For many IT leaders, achieving zero trust networking has evolved from an aspirational model to a necessary practice, especially with current hybrid work models, distributed IT and the security risks that come along with it. In recent years, the disparity of security built into IoT devices has raised alarms. Our increasing reliance on connected devices puts the spotlight on security measures that are inherently built into devices at manufacturing – or lacking through the manufacturing process.
Device manufacturers are responsible for ensuring device trustworthiness. Security-at-design is driven by zero trust manufacturing, an extension to the zero-trust networking model and an approach to building trustworthy electronic, industrial control and IoT devices within a supply chain that cannot be trusted. The model combines multiple technologies, applying them across the design, manufacturing, testing and product delivery phases to ensure trust at the owner or operator level. It can be applied to the simplest of devices, like electronic components, through to more complex equipment like smart meters, building automation controllers, medical devices and automotive control systems.
Traditional supply chains involve hundreds or even thousands of suppliers and companies who perform tasks to bring products to market. Take electronics manufacturers as one example, whose supply chain can include design partners, original equipment manufacturers (OEMs), contract manufacturers, component suppliers, contract software, logistics companies and systems integrators. Any one of those supply chain partners interact with partners of their own, contracting services to global vendors to minimize costs.
Complex supply chains make it difficult for manufacturers to produce devices that can be trusted by both the manufacturer and the device owner or user. Consider that billions of devices manufactured across this supply chain model are used in critical infrastructure like utilities, automotive, retail, healthcare and building automation.
In terms of security risks, the supply chain ecosystem is attractive to nation-state attackers and threat actors targeting IP theft. Stolen credentials including private keys and digital certificates are a rising threat and directly affect businesses. A recent study found that 73 percent of surveyed organizations experienced downtime due to mismanaged digital certificates. Ensuring that private keys and digital certificates are protected, kept private and managed securely is critical to protecting devices and applications against sophisticated cyber-attacks across the supply chain.
Generally speaking, OEMs are focused on meeting customer specifications. They hold responsibility for bringing products to market as fast and as cost effective as possible, and consequently security is often an afterthought rather than a key requirement designed at the start of the product lifecycle.
The reality is that devices are vulnerable to exploit throughout the supply chain starting at design, through to manufacturing, testing and delivery. Adopting a zero-trust approach is critical to managing supply chain risk and building assurance that the device hardware, firmware and credentials are secure and can be trusted.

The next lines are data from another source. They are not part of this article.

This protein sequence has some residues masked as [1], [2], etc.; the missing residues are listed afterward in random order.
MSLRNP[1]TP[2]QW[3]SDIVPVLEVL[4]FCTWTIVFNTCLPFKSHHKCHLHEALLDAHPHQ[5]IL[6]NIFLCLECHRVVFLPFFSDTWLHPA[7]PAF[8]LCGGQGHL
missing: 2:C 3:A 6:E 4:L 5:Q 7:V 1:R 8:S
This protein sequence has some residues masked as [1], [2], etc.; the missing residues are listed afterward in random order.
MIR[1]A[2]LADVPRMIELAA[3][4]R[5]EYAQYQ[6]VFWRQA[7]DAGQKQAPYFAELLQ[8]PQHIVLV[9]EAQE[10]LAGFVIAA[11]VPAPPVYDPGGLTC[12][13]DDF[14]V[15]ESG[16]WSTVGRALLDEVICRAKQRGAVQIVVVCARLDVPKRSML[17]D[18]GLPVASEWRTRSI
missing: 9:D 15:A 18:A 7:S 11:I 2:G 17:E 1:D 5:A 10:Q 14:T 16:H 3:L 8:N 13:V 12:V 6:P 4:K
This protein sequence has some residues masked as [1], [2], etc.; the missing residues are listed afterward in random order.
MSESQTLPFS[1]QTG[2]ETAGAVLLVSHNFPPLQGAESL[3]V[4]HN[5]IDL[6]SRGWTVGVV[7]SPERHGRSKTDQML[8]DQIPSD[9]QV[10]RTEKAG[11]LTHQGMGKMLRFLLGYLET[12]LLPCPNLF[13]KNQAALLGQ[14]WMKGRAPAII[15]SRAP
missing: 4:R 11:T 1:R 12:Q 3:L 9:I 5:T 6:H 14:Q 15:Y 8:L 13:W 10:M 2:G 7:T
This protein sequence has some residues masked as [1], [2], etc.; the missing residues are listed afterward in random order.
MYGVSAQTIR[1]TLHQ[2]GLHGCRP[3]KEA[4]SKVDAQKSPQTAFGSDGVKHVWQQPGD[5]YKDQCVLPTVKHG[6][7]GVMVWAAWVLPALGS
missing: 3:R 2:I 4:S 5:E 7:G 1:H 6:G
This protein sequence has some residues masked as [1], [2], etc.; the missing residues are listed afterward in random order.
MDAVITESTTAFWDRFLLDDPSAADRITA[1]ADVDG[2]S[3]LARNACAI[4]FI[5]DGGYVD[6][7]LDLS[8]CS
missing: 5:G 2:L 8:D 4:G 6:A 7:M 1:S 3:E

Establishing a zero-trust manufacturing framework
A zero-trust manufacturing architecture considers several framework pillars including: hardware-based security, embedded security, public key infrastructure (PKI), key and certificate lifecycle management, device trustworthiness, code signing and authentication. Whether you’re starting from scratch or augmenting an existing framework, manufacturers can start by establishing these core best practices:
Hardware-based security: Leverage device-based, tamper-resistant hardware secure elements, TPMs or hardware secure modules (HSMs) to create a trustworthy root of trust (RoT).
Secure bootstrap certificate: Replace the initial bootstrap certificate with an updated certificate to ensure that the device boots up with the intended firmware.
On-device key generation: Private keys should be generated and stored securely on the device so that it can attest to its own identity.
Enable mutual machine-to-machine (M2M) authentication: Implement strong user access controls and M2M mutual authentication.
Centralized code signing: Ensure that firmware updates are signed by the developer and authenticated by the device before being installed.
Secure communication with end-to-end encryption: Implement encrypted SSL/TLS or IP VPN communications to ensure data privacy.
PKI management: Implement and automate PKI and key/certificate lifecycle management.
When implemented holistically, a zero-trust manufacturing architecture will ensure that a product’s firmware, data and digital credentials can be trusted through every step of the manufacturing supply chain and beyond, while managing manufacturing supply chain complexity.
As a device manufacturer, accountability for robust security and a zero-trust approach has never been more important, especially as IoT related threats and vulnerabilities like Man-in-the-Middle attacks, unauthorized firmware updates, Root CA impersonation and IP threat and counterfeiting continue to increase.